deposition testimony that he knew Cardona and others were critical of him, though he denied
knowing she wanted him fired.
As of the date of Ms. Cardona’s arrest, it was clearly established that falsifying an arrest
warrant and arresting a person without probable cause is a violation of the Fourth Amendment.
Pierce v. Gilchrist, 359 F.3d 1279, 1298 (10th Cir. 2004) (“No one could doubt that the
prohibition on falsification or omission of evidence, knowingly or with reckless disregard for the
truth, was firmly established as of 1986, in the context of information supplied to support a
warrant for arrest.”).
The evidence supports a finding that Marshal Cook’s arrest warrant affidavit contained
multiple false statements. Admitting that fact for purposes of summary judgment, Marshal Cook
argues that Plaintiff’s Fourth Amendment claims still fail because the affidavit, even without the
false statements, supports a finding of probable cause for Ms. Cardona’s arrest. See Taylor v.
Meacham, 82 F.3d 1556, 1562 (10th Cir. 1996). He bases this argument on Ms. Cardona’s
acknowledgement that she knew Enrique was an escapee “during the week of December 24-31”
and her interview statement that “I think I knew he was running.”
The evidence is conflicting as to when Ms. Cardona learned that Enrique was an
escapee—before or after the single time she let him into her house while he was an escapee. This
conflicting evidence leaves fact issues regarding both the accuracy of the affidavit and whether,
without the false statements, the affidavit established probable cause. Where the evidence
“leaves room for a difference of opinion” as to the existence of probable cause for arrest in a
civil rights case, the issue is for the jury. DeLoach v. Bevers, 922 F.2d 618, 623 (10th Cir. 1990).
This rule applies equally to cases in which officers make misrepresentations or omissions in an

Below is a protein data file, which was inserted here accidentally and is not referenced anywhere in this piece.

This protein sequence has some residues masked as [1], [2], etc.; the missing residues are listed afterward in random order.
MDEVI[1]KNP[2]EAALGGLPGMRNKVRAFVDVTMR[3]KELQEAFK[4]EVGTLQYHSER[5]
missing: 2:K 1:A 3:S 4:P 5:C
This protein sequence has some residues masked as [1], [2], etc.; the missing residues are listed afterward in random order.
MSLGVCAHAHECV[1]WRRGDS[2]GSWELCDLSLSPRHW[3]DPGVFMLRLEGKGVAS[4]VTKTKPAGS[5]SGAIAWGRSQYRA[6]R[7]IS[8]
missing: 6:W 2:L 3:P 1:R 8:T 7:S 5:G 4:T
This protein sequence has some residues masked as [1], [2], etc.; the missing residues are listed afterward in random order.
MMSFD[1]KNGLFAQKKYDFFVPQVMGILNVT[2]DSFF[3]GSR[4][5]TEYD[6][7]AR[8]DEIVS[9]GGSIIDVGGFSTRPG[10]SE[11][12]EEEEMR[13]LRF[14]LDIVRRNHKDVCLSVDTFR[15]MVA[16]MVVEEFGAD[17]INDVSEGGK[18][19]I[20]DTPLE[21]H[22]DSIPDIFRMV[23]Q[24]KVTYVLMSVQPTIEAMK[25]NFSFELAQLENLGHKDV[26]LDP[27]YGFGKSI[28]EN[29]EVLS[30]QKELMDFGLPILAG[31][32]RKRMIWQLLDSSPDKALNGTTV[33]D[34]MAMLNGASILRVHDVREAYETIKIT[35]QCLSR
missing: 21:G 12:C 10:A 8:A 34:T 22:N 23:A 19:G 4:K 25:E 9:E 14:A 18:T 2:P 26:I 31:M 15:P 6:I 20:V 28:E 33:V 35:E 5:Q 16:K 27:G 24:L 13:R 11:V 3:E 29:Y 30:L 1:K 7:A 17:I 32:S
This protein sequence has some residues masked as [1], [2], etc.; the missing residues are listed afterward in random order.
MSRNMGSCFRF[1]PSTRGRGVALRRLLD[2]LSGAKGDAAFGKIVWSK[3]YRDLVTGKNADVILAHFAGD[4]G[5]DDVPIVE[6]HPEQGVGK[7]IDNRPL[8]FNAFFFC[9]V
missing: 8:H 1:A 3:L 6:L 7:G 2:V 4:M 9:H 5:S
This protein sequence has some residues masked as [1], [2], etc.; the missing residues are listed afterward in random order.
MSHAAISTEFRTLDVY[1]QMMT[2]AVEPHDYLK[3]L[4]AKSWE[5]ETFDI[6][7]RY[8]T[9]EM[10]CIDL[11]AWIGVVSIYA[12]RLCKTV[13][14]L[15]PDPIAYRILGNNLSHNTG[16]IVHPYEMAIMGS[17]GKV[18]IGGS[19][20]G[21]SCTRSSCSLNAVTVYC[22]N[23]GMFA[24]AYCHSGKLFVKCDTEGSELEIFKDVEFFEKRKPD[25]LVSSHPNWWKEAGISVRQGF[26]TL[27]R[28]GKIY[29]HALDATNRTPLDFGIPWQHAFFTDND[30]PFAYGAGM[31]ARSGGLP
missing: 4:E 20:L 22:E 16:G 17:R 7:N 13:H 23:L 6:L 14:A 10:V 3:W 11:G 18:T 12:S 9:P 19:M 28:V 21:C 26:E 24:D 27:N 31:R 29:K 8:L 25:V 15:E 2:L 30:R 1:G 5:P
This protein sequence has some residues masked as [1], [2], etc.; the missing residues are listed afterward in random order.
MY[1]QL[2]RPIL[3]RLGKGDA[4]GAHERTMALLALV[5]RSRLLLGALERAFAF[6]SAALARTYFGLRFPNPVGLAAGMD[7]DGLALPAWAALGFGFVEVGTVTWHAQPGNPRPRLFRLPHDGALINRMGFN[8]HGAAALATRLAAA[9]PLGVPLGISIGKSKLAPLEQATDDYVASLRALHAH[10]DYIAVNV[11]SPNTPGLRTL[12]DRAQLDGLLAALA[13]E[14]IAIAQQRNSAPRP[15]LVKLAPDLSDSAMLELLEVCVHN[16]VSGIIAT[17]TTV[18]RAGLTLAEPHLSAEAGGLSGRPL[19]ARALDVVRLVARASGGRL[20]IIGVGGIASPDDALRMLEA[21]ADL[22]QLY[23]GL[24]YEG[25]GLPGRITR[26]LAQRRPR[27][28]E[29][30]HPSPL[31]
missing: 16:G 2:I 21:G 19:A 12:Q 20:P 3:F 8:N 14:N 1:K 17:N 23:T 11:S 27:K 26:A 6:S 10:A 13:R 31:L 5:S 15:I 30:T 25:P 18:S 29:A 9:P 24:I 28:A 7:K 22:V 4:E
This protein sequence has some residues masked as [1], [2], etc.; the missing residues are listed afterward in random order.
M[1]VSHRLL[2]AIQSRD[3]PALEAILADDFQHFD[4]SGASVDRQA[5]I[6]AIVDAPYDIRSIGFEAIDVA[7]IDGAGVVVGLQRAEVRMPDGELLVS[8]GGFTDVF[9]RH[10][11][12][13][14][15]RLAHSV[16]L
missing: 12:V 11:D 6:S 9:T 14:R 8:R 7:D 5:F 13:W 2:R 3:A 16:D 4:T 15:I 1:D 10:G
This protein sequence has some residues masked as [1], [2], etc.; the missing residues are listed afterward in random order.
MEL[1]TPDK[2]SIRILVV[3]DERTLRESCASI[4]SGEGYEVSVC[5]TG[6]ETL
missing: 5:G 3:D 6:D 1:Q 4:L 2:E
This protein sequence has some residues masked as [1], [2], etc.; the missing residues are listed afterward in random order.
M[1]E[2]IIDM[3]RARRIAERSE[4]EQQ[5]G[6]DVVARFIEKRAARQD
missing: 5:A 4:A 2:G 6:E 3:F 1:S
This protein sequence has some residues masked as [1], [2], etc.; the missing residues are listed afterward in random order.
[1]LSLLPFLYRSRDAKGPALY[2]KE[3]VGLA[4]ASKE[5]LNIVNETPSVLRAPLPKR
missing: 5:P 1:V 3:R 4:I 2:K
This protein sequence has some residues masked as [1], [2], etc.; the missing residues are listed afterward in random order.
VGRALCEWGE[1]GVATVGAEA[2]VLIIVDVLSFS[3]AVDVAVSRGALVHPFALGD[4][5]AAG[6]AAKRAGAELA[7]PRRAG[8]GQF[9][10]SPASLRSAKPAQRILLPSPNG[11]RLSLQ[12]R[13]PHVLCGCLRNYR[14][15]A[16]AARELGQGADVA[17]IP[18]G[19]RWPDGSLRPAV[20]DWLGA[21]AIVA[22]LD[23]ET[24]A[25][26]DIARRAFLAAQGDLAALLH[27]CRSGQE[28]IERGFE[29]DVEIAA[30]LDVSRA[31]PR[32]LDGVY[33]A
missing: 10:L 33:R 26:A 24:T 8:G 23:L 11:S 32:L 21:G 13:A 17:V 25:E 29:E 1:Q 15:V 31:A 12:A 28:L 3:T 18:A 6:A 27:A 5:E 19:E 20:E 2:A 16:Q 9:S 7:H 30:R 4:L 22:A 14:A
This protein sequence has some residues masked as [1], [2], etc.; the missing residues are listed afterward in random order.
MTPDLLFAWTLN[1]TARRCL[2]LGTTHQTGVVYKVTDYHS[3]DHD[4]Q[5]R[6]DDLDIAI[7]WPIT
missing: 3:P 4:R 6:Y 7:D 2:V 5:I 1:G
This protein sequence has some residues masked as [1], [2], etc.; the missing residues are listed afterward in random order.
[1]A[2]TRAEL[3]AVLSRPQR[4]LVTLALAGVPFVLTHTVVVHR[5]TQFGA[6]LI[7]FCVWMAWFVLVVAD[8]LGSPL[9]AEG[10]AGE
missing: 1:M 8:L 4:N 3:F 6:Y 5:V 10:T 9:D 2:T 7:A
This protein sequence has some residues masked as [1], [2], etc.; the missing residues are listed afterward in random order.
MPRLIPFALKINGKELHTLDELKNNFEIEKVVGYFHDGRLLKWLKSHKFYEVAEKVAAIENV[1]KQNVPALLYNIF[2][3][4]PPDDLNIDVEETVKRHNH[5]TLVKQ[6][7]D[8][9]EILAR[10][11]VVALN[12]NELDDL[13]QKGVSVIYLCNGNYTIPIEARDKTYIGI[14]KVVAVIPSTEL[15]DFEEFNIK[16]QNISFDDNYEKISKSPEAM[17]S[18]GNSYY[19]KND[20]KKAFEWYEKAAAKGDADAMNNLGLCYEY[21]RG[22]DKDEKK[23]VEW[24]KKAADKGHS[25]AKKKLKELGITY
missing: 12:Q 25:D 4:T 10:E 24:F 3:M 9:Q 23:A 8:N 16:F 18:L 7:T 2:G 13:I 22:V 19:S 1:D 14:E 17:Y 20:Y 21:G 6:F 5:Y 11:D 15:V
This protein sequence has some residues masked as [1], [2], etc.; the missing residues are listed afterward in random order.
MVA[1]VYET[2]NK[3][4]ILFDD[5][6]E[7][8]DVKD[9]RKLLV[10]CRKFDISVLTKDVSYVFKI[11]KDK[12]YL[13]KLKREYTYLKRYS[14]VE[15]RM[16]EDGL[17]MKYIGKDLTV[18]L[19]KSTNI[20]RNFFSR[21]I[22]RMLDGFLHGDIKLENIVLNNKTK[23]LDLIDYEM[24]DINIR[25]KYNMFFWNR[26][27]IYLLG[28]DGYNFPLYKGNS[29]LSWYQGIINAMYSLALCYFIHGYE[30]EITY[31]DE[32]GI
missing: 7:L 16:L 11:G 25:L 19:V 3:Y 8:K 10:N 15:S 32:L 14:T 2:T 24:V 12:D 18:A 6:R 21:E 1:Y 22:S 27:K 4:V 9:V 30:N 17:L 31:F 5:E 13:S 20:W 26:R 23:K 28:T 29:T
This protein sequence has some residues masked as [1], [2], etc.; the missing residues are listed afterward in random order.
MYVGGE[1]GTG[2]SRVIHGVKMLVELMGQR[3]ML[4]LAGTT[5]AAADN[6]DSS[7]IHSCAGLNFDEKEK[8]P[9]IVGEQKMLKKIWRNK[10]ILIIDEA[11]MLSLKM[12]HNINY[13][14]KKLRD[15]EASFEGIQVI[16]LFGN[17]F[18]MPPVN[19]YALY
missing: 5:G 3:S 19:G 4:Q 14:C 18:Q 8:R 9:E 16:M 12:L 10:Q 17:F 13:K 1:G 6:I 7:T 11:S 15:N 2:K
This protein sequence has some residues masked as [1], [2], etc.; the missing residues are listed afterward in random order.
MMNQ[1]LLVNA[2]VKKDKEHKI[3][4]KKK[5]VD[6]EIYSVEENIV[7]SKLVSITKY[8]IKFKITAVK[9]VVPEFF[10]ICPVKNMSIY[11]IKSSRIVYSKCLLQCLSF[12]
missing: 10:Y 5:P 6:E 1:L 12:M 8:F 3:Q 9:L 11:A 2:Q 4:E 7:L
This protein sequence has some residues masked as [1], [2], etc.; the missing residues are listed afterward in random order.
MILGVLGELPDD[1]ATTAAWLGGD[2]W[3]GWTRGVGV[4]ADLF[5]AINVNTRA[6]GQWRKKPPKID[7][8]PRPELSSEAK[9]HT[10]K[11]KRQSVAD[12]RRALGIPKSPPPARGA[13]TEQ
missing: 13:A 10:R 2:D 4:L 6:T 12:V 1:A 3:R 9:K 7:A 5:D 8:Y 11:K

application for an arrest warrant. Id.
The evidence also supports a finding that Marshal Cook’s falsified affidavit caused Ms.
Cardona’s confinement or prosecution for purposes of her malicious prosecution claim. See
Novitsky v. City of Aurora, 491 F.3d 1244, 1258 (10th Cir. 2007) (reciting elements of malicious
prosecution as applicable in a § 1983 action). Ms. Cardona was arrested pursuant to a warrant
issued solely on the basis of the admittedly false affidavit. Marshal Cook cannot avoid liability
as a matter of law simply based on the argument that Ms. Cardona could or should have taken
steps to obtain an earlier termination of prosecution. See Pierce v. Gilchrist, 359 F.3d at 1292-93
(officers who conceal and misrepresent material facts to the district attorney are not insulated
from § 1983 liability for malicious prosecution merely because the prosecution is pursued
independently by the prosecutor, where the misstatements influence the prosecutor’s judgment).
The evidence is also sufficient to support a finding of malice. Marshal Cook’s affidavit
contained false statements that were contradicted by recordings and transcripts of an interview
and telephone calls to which Marshal Cook had access. This would permit a jury to find that
Marshal Cook deliberately disregarded evidence in his possession, and to reject any argument of
Defendant argues in his Reply that Plaintiff’s malicious prosecution claim cannot stand
to the extent it is based on Fourteenth Amendment procedural due process. Plaintiff’s Second
Claim is based on both the Fourth and Fourteenth Amendments. A Fourth Amendment claim for